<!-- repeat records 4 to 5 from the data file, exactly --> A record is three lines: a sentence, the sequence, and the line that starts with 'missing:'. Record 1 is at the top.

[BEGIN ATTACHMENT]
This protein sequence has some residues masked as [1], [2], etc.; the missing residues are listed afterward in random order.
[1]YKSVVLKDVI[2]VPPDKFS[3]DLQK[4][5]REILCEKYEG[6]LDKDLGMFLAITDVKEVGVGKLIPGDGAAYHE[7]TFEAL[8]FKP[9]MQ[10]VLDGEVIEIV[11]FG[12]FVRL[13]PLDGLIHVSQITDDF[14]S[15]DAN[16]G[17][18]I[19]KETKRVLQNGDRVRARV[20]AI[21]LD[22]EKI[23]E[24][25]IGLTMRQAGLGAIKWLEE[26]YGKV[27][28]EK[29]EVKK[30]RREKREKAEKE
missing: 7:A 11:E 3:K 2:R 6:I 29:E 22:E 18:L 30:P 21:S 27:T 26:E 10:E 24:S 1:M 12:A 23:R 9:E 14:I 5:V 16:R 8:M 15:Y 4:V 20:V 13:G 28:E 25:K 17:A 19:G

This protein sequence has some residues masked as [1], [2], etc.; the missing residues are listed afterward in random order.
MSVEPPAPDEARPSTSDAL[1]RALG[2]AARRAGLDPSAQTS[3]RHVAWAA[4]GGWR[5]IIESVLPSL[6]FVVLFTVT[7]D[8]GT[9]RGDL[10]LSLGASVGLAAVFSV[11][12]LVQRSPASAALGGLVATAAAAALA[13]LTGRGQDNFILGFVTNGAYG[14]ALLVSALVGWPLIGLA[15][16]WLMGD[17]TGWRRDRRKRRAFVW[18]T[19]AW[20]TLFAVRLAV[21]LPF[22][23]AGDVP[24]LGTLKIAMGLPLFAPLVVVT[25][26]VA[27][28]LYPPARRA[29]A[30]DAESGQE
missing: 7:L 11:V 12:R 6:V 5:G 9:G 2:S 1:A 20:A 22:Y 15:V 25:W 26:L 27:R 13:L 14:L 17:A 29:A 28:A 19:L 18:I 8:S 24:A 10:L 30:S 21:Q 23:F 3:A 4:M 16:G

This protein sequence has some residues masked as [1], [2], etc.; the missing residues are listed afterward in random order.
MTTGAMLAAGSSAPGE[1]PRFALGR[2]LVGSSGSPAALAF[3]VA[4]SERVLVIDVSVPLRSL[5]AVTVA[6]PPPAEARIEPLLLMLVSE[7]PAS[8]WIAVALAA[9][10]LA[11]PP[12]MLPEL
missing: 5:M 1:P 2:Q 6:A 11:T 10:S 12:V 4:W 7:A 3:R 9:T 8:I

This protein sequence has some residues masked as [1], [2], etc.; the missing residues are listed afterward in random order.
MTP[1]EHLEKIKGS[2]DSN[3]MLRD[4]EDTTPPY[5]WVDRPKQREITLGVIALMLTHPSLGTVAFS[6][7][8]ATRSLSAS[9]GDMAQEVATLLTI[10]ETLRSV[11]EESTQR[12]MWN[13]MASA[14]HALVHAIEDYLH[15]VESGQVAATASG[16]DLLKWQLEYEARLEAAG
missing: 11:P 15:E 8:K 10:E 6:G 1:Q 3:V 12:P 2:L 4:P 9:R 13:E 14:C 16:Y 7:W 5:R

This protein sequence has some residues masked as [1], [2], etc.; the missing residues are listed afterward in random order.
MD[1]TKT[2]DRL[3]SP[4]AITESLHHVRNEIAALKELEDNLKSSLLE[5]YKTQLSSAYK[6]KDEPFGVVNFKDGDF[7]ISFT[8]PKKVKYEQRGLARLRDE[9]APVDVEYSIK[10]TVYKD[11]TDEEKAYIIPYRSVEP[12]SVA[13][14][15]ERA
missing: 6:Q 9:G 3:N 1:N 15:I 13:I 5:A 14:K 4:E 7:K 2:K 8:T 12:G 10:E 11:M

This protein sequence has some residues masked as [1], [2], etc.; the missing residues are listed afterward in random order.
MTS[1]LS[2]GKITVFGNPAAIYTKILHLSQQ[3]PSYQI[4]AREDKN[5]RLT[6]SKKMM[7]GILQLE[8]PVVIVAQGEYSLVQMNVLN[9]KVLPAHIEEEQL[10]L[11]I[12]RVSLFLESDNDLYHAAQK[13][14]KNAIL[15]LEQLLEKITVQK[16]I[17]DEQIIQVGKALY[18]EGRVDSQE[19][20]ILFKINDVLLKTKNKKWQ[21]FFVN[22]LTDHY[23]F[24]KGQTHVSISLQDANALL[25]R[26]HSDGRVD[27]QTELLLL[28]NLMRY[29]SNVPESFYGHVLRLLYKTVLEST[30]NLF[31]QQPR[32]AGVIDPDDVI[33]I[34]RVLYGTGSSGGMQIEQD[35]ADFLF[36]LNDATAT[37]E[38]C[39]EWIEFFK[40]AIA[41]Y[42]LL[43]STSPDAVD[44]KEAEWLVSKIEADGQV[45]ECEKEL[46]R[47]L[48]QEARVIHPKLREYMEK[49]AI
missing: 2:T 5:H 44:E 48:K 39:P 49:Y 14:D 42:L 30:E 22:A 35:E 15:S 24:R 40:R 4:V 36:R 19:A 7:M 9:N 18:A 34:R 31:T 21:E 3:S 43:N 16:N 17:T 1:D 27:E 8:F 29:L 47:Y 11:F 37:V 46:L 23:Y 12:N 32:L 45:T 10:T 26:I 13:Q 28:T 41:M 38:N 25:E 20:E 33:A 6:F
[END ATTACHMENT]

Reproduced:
This protein sequence has some residues masked as [1], [2], etc.; the missing residues are listed afterward in random order.
MTP[1]EHLEKIKGS[2]DSN[3]MLRD[4]EDTTPPY[5]WVDRPKQREITLGVIALMLTHPSLGTVAFS[6][7][8]ATRSLSAS[9]GDMAQEVATLLTI[10]ETLRSV[11]EESTQR[12]MWN[13]MASA[14]HALVHAIEDYLH[15]VESGQVAATASG[16]DLLKWQLEYEARLEAAG
missing: 11:P 15:E 8:K 10:E 6:G 1:Q 3:V 12:P 2:L 4:P 9:R 13:E 14:C 16:Y 7:W 5:R

This protein sequence has some residues masked as [1], [2], etc.; the missing residues are listed afterward in random order.
MD[1]TKT[2]DRL[3]SP[4]AITESLHHVRNEIAALKELEDNLKSSLLE[5]YKTQLSSAYK[6]KDEPFGVVNFKDGDF[7]ISFT[8]PKKVKYEQRGLARLRDE[9]APVDVEYSIK[10]TVYKD[11]TDEEKAYIIPYRSVEP[12]SVA[13][14][15]ERA
missing: 6:Q 9:G 3:N 1:N 15:I 13:I 5:A 14:K 4:E 7:K 2:K 8:T 12:G 10:E 11:M